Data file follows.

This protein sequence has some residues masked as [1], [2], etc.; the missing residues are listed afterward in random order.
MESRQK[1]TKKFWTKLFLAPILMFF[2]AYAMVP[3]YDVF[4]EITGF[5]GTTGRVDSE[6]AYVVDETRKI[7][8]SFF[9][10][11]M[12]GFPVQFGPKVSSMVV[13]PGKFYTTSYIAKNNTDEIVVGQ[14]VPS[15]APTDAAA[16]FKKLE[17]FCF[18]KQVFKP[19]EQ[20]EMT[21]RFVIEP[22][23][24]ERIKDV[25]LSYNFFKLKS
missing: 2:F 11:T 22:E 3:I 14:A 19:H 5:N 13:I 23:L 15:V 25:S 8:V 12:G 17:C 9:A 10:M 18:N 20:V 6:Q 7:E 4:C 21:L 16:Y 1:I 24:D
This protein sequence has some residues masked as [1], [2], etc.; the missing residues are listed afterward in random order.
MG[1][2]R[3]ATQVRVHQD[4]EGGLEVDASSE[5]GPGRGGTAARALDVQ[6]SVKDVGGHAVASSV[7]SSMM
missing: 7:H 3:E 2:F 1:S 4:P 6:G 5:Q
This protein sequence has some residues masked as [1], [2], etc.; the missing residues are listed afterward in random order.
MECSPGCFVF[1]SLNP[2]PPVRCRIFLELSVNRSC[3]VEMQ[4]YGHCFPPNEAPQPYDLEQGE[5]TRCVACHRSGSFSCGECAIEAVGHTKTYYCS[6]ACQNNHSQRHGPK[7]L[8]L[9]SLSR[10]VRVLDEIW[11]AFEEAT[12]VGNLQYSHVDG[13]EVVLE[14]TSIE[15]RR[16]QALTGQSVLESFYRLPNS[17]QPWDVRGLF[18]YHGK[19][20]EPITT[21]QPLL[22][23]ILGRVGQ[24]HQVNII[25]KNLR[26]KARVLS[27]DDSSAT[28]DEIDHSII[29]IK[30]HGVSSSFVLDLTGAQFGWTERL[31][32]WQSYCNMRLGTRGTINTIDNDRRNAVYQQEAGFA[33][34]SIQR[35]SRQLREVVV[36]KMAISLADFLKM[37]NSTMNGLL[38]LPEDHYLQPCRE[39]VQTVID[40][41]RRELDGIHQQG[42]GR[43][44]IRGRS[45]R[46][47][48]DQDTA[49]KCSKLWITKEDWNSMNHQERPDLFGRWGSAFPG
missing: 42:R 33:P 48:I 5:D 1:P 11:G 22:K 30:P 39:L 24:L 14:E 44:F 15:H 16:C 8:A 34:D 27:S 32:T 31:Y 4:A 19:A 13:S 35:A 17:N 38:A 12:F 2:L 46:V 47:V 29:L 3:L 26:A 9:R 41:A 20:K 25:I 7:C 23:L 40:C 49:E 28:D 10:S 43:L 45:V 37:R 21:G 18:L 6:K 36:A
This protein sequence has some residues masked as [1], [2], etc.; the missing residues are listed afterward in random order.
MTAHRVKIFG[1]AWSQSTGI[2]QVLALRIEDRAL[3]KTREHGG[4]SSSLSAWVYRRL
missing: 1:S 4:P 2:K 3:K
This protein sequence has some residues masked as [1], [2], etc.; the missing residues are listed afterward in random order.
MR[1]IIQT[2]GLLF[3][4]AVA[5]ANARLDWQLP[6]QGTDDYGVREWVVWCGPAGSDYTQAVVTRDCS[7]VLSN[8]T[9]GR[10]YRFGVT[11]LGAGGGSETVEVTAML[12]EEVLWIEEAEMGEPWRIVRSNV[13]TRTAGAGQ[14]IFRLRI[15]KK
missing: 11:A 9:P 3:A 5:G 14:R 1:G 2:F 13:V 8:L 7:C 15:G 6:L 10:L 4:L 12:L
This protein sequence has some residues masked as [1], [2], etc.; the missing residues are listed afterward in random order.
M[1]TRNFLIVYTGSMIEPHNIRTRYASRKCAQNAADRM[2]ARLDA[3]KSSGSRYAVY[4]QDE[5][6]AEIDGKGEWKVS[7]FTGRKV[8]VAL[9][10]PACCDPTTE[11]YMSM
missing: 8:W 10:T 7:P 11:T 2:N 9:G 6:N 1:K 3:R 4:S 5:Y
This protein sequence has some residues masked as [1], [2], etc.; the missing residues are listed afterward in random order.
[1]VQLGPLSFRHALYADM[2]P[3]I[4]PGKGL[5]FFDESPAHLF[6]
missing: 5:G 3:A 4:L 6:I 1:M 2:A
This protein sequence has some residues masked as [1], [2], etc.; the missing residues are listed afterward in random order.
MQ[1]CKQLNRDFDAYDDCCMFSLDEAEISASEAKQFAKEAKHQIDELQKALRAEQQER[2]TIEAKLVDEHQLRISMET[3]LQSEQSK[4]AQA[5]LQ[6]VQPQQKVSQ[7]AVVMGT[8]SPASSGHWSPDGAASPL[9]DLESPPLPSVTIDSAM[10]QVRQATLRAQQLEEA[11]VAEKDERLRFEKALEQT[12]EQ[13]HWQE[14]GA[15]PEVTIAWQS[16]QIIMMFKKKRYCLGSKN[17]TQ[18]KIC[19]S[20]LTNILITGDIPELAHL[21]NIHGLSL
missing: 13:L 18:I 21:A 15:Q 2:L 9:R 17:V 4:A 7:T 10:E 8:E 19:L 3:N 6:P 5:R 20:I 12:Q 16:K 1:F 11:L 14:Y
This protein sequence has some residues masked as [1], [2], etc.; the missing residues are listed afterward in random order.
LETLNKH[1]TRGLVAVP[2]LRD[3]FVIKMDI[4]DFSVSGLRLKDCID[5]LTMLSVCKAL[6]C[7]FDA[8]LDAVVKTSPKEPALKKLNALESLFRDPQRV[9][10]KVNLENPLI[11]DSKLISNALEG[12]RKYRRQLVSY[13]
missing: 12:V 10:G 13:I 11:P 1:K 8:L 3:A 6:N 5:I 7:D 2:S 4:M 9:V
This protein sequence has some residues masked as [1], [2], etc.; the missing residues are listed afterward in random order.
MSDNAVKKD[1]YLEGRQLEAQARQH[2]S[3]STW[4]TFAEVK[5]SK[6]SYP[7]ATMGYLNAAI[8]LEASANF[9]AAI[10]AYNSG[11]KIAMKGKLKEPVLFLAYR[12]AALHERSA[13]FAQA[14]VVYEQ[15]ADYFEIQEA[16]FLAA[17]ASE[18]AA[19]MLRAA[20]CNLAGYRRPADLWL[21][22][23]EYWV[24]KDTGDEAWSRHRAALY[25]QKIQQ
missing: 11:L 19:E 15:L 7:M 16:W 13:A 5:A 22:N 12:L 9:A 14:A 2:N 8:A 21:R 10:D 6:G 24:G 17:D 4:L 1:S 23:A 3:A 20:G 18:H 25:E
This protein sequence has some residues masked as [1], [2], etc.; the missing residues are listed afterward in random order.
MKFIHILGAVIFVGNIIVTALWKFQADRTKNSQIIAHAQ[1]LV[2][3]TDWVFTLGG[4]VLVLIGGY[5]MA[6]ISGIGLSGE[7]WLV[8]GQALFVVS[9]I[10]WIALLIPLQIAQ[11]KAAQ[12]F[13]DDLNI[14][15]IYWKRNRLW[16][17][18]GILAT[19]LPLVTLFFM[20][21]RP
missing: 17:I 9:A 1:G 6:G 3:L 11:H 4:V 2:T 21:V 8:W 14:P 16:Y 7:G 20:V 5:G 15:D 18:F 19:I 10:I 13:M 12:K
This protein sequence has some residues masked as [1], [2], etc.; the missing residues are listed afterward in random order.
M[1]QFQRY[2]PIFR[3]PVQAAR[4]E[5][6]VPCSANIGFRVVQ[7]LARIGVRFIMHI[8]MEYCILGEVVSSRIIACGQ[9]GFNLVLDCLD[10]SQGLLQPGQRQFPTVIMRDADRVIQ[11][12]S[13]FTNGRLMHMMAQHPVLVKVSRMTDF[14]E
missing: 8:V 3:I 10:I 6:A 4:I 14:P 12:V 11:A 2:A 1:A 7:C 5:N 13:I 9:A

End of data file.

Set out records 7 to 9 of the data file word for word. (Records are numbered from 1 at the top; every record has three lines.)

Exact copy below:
This protein sequence has some residues masked as [1], [2], etc.; the missing residues are listed afterward in random order.
[1]VQLGPLSFRHALYADM[2]P[3]I[4]PGKGL[5]FFDESPAHLF[6]
missing: 5:G 3:A 4:L 6:I 1:M 2:A
This protein sequence has some residues masked as [1], [2], etc.; the missing residues are listed afterward in random order.
MQ[1]CKQLNRDFDAYDDCCMFSLDEAEISASEAKQFAKEAKHQIDELQKALRAEQQER[2]TIEAKLVDEHQLRISMET[3]LQSEQSK[4]AQA[5]LQ[6]VQPQQKVSQ[7]AVVMGT[8]SPASSGHWSPDGAASPL[9]DLESPPLPSVTIDSAM[10]QVRQATLRAQQLEEA[11]VAEKDERLRFEKALEQT[12]EQ[13]HWQE[14]GA[15]PEVTIAWQS[16]QIIMMFKKKRYCLGSKN[17]TQ[18]KIC[19]S[20]LTNILITGDIPELAHL[21]NIHGLSL
missing: 13:L 18:I 21:A 15:Q 2:L 9:R 17:V 4:A 7:T 10:E 8:E 19:L 3:N 6:P 5:R 20:I 12:Q 16:K 1:F 11:L 14:Y
This protein sequence has some residues masked as [1], [2], etc.; the missing residues are listed afterward in random order.
LETLNKH[1]TRGLVAVP[2]LRD[3]FVIKMDI[4]DFSVSGLRLKDCID[5]LTMLSVCKAL[6]C[7]FDA[8]LDAVVKTSPKEPALKKLNALESLFRDPQRV[9][10]KVNLENPLI[11]DSKLISNALEG[12]RKYRRQLVSY[13]
missing: 12:V 10:G 13:I 11:P 1:K 8:L 3:A 6:N 5:I 7:D 2:S 4:M 9:V